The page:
I recently moderated at The King’s College in New York a discussion between two thoughtful Christians that encompassed many topics, but particularly the importance of culture. Richard Land has served as president of the Southern Baptist Convention’s Ethics & Religious Liberty Commission since 1988, hosts two national radio shows, and is a fan of Woody Allen. Eric Metaxas, founder and host of Manhattan’s Socrates in the City (“Mission to Metropolis,” Feb. 14), has written two biographies, 30 children’s books, and humor articles that Woody Allen called “quite funny.”

Here are excerpts of the discussion.

LAND: When we look at our culture today, we have to try to understand, and ask God to help us learn, how to explain the gospel to people who don’t have ready biblical references. I read an article in Time magazine about the lack of religion in some parts of America. One couple came to see an Episcopal priest after they had been to a service, and they said, “Our teenage son wants to know who the man is hanging on the plus sign.” They didn’t know it was Jesus and they didn’t know it was a cross. That sounds far-fetched to some of us, but I’ve been some places in our country where it’s not as far-fetched as you might think.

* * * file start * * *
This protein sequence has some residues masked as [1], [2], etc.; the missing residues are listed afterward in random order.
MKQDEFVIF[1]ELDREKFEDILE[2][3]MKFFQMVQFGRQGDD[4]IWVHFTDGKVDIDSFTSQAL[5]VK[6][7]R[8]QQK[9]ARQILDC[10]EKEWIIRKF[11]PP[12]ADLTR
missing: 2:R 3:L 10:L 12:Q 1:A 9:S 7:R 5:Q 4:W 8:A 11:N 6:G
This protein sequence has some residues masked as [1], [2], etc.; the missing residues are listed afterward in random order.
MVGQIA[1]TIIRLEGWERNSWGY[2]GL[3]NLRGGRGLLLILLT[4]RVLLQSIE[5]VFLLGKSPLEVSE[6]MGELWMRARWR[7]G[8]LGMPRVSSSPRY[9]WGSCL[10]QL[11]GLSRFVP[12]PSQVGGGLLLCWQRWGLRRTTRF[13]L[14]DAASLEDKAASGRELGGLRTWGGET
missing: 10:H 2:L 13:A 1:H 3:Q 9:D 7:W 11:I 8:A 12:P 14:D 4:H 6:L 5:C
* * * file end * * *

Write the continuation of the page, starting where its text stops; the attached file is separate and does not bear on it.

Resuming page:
We have an obligation and a responsibility to live a whole gospel before that world out there. The idea that there’s a social gospel and a spiritual gospel is an invention of the devil. There is only one gospel, and it is a whole gospel for whole people. It is blasphemous to go out and seek to feed the hungry and not tell them about the bread of life, or to seek to house the homeless and not tell them that in our father’s house are many mansions, or to seek to give water to the thirsty and not tell them about the rivers of living water. It is also a denial of the incarnation to go preach the gospel and ignore the fact that people are hungry and thirsty and naked and homeless. We are to do both.